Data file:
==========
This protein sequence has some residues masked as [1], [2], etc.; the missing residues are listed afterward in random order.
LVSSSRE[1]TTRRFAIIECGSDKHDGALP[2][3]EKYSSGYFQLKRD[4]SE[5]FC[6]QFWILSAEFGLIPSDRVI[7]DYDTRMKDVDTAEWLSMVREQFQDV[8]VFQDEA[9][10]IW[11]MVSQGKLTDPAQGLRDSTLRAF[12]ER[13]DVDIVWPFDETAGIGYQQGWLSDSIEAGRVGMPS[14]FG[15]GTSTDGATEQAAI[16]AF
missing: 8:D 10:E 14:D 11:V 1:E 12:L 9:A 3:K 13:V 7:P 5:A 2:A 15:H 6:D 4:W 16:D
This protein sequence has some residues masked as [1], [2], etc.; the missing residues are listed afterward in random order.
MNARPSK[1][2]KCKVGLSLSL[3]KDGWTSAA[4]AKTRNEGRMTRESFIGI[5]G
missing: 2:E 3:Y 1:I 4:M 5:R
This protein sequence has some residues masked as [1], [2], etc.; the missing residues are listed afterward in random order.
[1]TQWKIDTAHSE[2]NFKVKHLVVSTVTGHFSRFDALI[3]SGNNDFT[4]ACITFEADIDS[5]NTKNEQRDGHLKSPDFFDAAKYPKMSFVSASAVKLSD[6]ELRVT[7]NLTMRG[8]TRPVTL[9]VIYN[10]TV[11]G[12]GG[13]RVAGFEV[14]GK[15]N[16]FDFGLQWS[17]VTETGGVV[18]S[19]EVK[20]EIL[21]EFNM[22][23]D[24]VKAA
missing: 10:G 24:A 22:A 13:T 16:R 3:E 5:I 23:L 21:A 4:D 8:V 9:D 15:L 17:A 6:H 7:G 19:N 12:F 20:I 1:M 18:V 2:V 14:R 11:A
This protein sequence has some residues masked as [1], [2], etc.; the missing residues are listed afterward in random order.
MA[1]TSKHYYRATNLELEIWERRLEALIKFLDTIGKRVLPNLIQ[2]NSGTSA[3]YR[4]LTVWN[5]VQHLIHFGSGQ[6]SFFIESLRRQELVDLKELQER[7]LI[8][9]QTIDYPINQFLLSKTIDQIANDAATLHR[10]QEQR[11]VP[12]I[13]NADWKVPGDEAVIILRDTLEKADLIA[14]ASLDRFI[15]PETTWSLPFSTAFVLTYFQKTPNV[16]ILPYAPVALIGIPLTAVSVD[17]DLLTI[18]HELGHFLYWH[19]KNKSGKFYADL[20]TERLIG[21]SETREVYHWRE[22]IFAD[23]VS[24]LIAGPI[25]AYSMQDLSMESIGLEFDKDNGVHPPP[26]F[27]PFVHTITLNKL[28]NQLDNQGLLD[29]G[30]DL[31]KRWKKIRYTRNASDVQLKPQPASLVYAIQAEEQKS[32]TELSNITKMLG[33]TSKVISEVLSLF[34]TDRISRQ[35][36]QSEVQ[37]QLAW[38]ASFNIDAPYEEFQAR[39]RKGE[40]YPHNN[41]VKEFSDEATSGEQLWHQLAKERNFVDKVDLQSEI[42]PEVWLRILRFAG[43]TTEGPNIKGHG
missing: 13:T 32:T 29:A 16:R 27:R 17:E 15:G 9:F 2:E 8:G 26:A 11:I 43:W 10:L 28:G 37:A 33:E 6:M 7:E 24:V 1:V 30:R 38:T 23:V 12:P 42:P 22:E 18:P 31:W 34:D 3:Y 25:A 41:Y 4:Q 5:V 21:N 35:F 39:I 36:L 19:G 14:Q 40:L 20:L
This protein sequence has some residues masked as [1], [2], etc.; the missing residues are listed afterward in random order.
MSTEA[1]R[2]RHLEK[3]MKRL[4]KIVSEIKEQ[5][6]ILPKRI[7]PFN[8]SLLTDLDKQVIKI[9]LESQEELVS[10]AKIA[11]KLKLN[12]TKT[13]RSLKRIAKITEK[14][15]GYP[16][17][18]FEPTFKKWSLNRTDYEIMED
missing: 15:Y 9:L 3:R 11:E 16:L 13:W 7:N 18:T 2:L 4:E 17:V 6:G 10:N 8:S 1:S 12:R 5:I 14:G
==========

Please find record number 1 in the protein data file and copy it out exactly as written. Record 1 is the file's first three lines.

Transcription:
This protein sequence has some residues masked as [1], [2], etc.; the missing residues are listed afterward in random order.
LVSSSRE[1]TTRRFAIIECGSDKHDGALP[2][3]EKYSSGYFQLKRD[4]SE[5]FC[6]QFWILSAEFGLIPSDRVI[7]DYDTRMKDVDTAEWLSMVREQFQDV[8]VFQDEA[9][10]IW[11]MVSQGKLTDPAQGLRDSTLRAF[12]ER[13]DVDIVWPFDETAGIGYQQGWLSDSIEAGRVGMPS[14]FG[15]GTSTDGATEQAAI[16]AF
missing: 8:D 10:E 14:D 11:V 1:E 12:L 9:A 3:K 13:V 7:P 5:A 2:A 15:H 6:D 4:W 16:D